Youth Learn to Aim for their Own Adventures at 4-H Youth Conference PDF Print E-mail
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Written by Joy Venhorst   
Friday, 22 July 2011 22:14

AMES, Iowa – Youth and adults “aimed for adventure” and found it at the 2011 Iowa 4-H Youth Conference. This year 849 people participated in the June 28-30 conference on the Iowa State University campus.

The broad theme, “Aiming for Adventure,” emphasized the purpose of the conference, said Brenda Allen, a 4-H youth development specialist with Iowa State University Extension. “This is a leadership development conference for high school students. We hope they build many skills while they’re here, and experience the four components of 4-H: fun, friends, voice and choice.”

The Iowa 4-H Youth Conference is one of the largest youth-led 4-H conferences in the nation, drawing nearly 1,000 4-H’ers and non 4-H’ers every year for workshops, motivational speakers, service projects, games and dances. Although the conference format often stays the same from year to year, the theme, speakers and content of the workshops change to give the event new flavor. Workshop directors are given the theme, and then create workshops that tie in.

“Whether you’re in 4-H or not, it’s good to explore what you might want to study in the future and learn leadership and teamwork skills and skills to help you become more assertive and able to contribute to your community,” Allen said.

Conference Provides Opportunities
“One of the biggest aspects of the conference is that students see what opportunities are out there, that the world is greater than their local community,” Allen said. “We want them to see that if they push themselves, they can take advantage of those opportunities.”

The workshops and community service projects help youth develop those skills. Workshop topics range from food and art to money and robotics and everything in between.

“We hope that the students build a variety of skills with the workshops we provide,” Allen said. “We partner with academic departments on campus, so this is a chance for young people to explore potential careers or majors in college and to develop a relationship with faculty.

The workshops take place all over the Iowa State campus.

A new workshop that focuses on evaluating the impact of conference attendance in the lives of youth participants from the students’ perspective was offered this year. The workshop, called “Uncovering the Adventure’s Treasures,” placed 12 conference youth in the role of evaluators. They developed questions for a survey to distribute to 200 randomly selected students on the last day of the conference.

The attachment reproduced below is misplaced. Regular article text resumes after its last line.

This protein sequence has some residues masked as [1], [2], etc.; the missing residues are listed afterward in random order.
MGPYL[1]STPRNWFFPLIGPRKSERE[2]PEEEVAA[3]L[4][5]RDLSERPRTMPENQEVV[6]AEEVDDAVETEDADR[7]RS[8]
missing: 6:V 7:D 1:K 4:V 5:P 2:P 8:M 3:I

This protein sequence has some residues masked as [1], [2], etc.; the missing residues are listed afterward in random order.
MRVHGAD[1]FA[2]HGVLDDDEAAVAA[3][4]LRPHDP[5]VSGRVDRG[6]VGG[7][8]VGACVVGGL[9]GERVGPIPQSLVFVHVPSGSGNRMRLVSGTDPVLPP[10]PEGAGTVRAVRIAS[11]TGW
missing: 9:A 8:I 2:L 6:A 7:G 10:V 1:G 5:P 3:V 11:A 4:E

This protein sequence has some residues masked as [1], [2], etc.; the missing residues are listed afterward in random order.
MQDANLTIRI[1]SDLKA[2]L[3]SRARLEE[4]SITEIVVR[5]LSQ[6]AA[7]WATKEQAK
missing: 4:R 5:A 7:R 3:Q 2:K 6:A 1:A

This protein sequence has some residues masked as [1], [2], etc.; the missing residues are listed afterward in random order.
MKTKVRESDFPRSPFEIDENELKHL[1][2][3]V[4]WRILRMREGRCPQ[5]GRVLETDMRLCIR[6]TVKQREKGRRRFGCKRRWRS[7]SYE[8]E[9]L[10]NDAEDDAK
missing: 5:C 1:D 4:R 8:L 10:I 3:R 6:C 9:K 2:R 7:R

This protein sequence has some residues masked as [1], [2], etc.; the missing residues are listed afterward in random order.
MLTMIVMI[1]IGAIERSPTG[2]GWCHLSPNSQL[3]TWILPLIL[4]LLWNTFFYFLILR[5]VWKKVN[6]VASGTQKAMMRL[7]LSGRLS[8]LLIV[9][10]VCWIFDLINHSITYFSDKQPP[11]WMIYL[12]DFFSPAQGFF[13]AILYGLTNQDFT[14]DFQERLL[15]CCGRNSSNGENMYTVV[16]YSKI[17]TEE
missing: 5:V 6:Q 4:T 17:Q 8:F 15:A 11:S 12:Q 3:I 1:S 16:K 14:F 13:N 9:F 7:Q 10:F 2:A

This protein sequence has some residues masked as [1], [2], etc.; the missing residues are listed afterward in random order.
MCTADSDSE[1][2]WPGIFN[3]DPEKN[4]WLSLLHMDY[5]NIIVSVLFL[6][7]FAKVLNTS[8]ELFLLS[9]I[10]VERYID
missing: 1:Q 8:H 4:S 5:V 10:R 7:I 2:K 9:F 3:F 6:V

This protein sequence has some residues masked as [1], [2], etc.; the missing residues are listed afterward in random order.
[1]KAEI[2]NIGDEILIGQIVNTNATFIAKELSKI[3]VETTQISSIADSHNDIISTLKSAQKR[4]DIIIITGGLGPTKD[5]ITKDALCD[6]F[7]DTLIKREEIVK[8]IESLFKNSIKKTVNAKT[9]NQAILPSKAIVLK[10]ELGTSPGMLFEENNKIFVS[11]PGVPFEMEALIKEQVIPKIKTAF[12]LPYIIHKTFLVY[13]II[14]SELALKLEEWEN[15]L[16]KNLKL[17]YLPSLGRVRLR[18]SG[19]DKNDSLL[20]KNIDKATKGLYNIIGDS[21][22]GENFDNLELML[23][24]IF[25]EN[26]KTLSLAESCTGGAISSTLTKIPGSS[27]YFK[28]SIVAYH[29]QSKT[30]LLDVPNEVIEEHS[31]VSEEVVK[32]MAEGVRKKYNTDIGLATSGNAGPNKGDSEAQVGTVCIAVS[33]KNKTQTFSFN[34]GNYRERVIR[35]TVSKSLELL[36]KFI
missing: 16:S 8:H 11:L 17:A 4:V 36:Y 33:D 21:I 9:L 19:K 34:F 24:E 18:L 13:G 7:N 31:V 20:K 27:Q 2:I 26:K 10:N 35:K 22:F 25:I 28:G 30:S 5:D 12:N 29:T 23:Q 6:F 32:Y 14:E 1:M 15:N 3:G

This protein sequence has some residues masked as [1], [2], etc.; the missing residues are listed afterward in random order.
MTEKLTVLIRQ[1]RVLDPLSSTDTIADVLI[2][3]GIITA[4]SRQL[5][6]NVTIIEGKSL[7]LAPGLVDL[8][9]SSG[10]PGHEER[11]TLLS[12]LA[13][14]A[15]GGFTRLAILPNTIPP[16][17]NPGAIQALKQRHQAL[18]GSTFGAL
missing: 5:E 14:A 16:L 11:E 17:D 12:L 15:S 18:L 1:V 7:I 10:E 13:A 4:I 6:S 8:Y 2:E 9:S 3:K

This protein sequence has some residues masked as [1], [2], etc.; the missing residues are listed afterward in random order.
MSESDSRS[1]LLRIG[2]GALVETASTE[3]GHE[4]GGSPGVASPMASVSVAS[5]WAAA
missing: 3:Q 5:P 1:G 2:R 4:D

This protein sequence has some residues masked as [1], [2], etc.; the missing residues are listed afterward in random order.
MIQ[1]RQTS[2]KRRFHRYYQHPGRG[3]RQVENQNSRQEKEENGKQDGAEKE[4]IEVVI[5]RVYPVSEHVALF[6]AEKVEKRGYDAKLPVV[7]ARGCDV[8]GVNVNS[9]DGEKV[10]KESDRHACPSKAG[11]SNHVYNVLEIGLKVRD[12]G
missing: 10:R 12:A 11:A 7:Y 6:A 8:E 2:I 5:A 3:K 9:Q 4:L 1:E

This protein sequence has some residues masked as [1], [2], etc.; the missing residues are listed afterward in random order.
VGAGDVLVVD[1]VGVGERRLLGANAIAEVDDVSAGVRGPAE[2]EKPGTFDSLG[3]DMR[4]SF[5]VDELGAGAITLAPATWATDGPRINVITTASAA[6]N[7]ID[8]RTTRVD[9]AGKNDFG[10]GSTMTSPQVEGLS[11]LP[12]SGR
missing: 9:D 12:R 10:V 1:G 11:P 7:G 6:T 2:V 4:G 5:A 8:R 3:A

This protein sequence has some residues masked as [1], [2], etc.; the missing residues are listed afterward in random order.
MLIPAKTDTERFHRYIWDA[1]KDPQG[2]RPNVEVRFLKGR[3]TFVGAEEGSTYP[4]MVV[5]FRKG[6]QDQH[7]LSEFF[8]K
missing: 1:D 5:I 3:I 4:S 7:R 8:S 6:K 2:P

“Students’ collective voice makes a difference, as do their thoughts and perspectives. The 4-H Youth Conference is theirs and they have a voice in how it is run, how it is evaluated and how the conference changes based on the skills and needs of young people,” said Uncovering the Adventure’s Treasures workshop co-director Keli Tallman, an ISU Extension 4-H youth development state specialist. “The students who attended the workshop developed the questions, determined the most effective evaluation tool to obtain responses and strategized how to effectively distribute the questions to conference participants. They led their own workshop.”

Education and service projects are not the only aspects that make the conference an adventure to remember. Fun activities and meeting new people are key components as well. Each year, a banquet is held for conference participants and youth and adult conference planners. This allows the planners and participants to kick back and relax and get to know one another.

“I came because I knew it would be fun,” said Morgan Sladek, a Johnson County senior. “I not only had an amazing time, but met many awesome people as well.”

Non 4-H’ers Can Get Involved Too
The adventure isn’t just for 4-H’ers. This year 45 non 4-H members attended the conference with their friends.

“4-H isn’t just for students interested in agriculture or who live on farms, it hasn’t been for decades,” said Uncovering the Adventure’s Treasures workshop co-director Sorrel Brown, a program evaluator with Iowa State University Extension to Agriculture and Natural Resources. “The leaders are trying to overcome this view by creating more activities and interests geared toward urban students.”

Anyone can find an adventure at the Iowa 4-H Youth Conference. For more information, contact Brenda Allen at This e-mail address is being protected from spambots. You need JavaScript enabled to view it .

In Iowa, the 4-H program is part of Iowa State University Extension and headquartered on the ISU campus in Ames. For more information about 4-H, how to get involved or how to apply, contact any ISU Extension county office.

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